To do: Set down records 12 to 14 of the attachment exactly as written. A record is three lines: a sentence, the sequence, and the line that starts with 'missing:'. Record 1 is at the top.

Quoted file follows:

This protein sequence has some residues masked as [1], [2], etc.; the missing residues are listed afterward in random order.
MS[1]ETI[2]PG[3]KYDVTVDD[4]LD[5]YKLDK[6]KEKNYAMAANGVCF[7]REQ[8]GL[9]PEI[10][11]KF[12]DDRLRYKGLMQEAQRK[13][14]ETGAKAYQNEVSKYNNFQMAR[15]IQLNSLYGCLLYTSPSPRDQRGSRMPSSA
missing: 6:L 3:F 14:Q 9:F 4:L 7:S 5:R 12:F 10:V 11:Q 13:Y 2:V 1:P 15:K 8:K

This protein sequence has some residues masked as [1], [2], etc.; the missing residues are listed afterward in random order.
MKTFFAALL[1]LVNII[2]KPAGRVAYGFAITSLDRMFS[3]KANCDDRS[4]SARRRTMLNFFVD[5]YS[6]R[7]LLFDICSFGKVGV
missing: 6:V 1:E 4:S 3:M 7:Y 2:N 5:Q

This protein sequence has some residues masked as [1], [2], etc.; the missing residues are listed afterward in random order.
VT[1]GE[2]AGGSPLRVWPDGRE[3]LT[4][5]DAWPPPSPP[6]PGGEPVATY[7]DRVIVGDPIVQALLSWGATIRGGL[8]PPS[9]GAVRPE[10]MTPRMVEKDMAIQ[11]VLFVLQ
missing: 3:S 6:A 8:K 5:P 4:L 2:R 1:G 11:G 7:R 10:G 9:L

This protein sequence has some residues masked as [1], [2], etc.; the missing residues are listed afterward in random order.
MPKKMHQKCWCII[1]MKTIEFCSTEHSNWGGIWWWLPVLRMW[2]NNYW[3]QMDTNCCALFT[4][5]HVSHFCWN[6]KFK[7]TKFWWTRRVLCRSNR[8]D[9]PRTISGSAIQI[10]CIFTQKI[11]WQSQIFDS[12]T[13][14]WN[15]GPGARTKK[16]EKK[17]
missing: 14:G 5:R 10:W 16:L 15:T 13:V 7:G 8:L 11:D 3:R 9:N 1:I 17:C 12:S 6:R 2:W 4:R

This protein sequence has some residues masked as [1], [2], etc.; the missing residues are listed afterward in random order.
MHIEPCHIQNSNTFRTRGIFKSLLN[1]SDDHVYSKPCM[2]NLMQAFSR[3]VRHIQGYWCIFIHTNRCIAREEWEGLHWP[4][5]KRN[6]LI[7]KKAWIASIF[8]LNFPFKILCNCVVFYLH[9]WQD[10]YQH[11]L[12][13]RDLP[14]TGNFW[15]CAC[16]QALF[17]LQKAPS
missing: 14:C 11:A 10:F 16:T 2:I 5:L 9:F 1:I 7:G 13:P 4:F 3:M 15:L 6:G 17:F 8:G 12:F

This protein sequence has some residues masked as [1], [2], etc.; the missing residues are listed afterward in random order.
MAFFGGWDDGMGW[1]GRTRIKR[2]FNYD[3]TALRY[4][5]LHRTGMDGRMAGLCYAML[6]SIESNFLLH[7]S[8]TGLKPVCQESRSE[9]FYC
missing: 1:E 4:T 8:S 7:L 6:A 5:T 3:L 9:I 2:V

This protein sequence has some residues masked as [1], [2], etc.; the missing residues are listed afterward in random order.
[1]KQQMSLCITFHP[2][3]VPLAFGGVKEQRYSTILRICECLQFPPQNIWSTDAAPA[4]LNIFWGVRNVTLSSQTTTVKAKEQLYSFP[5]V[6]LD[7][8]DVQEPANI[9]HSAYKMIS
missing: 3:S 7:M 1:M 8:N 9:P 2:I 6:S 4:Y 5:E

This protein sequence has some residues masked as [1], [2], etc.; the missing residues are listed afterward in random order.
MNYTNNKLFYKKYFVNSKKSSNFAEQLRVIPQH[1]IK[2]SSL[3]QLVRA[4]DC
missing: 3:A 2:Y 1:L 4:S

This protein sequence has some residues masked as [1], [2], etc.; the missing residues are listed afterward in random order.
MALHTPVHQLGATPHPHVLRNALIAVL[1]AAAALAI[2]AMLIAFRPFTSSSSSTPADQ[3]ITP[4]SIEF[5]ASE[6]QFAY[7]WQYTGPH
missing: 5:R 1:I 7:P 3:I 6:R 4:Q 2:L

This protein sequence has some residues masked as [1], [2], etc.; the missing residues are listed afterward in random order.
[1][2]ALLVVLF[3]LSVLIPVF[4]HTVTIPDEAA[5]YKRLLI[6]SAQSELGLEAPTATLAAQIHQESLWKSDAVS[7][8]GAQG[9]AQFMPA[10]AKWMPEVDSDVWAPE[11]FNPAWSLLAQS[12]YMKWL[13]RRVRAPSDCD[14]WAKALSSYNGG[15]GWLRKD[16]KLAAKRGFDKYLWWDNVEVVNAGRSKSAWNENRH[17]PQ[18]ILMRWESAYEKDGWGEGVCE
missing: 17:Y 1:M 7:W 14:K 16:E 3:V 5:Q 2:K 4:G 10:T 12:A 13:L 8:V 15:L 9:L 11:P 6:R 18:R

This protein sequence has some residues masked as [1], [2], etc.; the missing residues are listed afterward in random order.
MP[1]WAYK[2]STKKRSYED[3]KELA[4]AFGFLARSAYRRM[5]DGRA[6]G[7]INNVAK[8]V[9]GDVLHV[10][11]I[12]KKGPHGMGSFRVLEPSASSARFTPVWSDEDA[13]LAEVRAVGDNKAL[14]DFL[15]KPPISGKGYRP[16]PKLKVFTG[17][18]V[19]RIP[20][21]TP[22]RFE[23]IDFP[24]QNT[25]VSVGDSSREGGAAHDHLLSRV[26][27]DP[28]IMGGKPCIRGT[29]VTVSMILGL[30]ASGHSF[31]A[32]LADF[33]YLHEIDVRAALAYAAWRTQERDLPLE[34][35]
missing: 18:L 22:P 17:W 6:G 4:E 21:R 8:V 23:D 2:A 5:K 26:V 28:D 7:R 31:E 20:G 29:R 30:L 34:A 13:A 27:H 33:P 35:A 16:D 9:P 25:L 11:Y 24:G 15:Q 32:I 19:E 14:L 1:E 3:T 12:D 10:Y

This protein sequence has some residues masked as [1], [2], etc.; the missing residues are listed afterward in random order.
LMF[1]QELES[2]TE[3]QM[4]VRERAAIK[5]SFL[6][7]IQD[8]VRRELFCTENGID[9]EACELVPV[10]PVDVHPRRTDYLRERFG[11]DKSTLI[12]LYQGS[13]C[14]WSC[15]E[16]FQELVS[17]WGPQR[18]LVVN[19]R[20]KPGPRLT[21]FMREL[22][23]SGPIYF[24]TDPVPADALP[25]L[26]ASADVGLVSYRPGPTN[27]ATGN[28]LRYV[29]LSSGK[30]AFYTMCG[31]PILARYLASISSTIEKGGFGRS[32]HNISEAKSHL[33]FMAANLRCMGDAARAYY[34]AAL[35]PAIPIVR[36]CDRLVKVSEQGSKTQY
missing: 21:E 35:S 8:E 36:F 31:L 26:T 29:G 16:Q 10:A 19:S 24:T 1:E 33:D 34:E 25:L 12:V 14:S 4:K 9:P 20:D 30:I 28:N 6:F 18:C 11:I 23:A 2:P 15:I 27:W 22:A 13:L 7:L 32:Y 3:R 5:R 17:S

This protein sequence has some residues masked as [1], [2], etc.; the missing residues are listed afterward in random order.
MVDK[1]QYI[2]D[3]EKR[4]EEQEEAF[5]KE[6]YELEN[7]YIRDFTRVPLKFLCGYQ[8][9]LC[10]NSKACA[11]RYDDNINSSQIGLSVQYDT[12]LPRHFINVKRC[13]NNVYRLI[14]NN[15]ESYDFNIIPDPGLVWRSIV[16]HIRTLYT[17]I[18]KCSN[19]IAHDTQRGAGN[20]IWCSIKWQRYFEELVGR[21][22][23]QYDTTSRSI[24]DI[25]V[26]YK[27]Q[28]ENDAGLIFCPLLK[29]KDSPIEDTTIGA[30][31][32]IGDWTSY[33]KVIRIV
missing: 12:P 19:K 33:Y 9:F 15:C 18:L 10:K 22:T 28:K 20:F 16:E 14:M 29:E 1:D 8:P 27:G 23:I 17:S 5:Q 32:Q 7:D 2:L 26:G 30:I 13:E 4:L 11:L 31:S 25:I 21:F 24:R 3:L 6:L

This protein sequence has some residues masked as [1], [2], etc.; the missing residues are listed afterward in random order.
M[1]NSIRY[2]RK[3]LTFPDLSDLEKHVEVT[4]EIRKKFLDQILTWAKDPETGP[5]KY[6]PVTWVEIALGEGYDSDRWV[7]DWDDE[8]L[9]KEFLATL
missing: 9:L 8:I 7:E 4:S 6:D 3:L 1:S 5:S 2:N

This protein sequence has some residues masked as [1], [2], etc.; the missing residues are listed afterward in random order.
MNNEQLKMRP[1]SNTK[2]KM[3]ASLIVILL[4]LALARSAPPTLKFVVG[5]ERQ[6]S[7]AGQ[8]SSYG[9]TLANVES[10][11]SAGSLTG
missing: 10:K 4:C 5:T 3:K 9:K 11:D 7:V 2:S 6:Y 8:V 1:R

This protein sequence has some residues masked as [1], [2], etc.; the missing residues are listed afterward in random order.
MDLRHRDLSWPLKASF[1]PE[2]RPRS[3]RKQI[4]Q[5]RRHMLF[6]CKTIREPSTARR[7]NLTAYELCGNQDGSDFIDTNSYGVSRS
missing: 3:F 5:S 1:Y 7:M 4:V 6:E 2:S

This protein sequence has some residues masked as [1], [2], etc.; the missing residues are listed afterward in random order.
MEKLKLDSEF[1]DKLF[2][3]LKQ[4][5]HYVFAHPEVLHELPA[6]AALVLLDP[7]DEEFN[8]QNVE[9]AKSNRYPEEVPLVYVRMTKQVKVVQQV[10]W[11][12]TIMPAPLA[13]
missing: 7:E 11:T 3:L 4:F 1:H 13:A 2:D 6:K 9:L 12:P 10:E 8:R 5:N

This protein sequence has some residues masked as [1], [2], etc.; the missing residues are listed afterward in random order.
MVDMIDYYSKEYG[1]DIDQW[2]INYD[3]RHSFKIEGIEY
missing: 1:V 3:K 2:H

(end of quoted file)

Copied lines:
This protein sequence has some residues masked as [1], [2], etc.; the missing residues are listed afterward in random order.
LMF[1]QELES[2]TE[3]QM[4]VRERAAIK[5]SFL[6][7]IQD[8]VRRELFCTENGID[9]EACELVPV[10]PVDVHPRRTDYLRERFG[11]DKSTLI[12]LYQGS[13]C[14]WSC[15]E[16]FQELVS[17]WGPQR[18]LVVN[19]R[20]KPGPRLT[21]FMREL[22][23]SGPIYF[24]TDPVPADALP[25]L[26]ASADVGLVSYRPGPTN[27]ATGN[28]LRYV[29]LSSGK[30]AFYTMCG[31]PILARYLASISSTIEKGGFGRS[32]HNISEAKSHL[33]FMAANLRCMGDAARAYY[34]AAL[35]PAIPIVR[36]CDRLVKVSEQGSKTQY
missing: 21:E 35:S 8:E 36:F 31:L 26:T 29:G 16:Q 10:A 19:S 24:T 1:E 33:D 34:E 25:L 12:V 14:S 4:K 9:P 20:D 30:I 28:N 6:F 18:C 11:I 23:A 2:P 15:I 27:W 22:A 13:L 7:L 32:Y 3:R 5:R 17:S

This protein sequence has some residues masked as [1], [2], etc.; the missing residues are listed afterward in random order.
MVDK[1]QYI[2]D[3]EKR[4]EEQEEAF[5]KE[6]YELEN[7]YIRDFTRVPLKFLCGYQ[8][9]LC[10]NSKACA[11]RYDDNINSSQIGLSVQYDT[12]LPRHFINVKRC[13]NNVYRLI[14]NN[15]ESYDFNIIPDPGLVWRSIV[16]HIRTLYT[17]I[18]KCSN[19]IAHDTQRGAGN[20]IWCSIKWQRYFEELVGR[21][22][23]QYDTTSRSI[24]DI[25]V[26]YK[27]Q[28]ENDAGLIFCPLLK[29]KDSPIEDTTIGA[30][31][32]IGDWTSY[33]KVIRIV
missing: 12:P 19:K 33:Y 9:F 15:C 18:L 10:K 22:T 28:K 20:F 16:E 14:M 29:E 1:D 8:P 27:G 23:I 17:S 5:Q 32:Q 7:D 2:L 26:G 30:I 13:E 4:L 11:L 31:S 25:I 21:F 24:R 3:L 6:L

This protein sequence has some residues masked as [1], [2], etc.; the missing residues are listed afterward in random order.
M[1]NSIRY[2]RK[3]LTFPDLSDLEKHVEVT[4]EIRKKFLDQILTWAKDPETGP[5]KY[6]PVTWVEIALGEGYDSDRWV[7]DWDDE[8]L[9]KEFLATL
missing: 9:L 8:I 7:E 4:S 6:D 3:L 1:S 5:S 2:N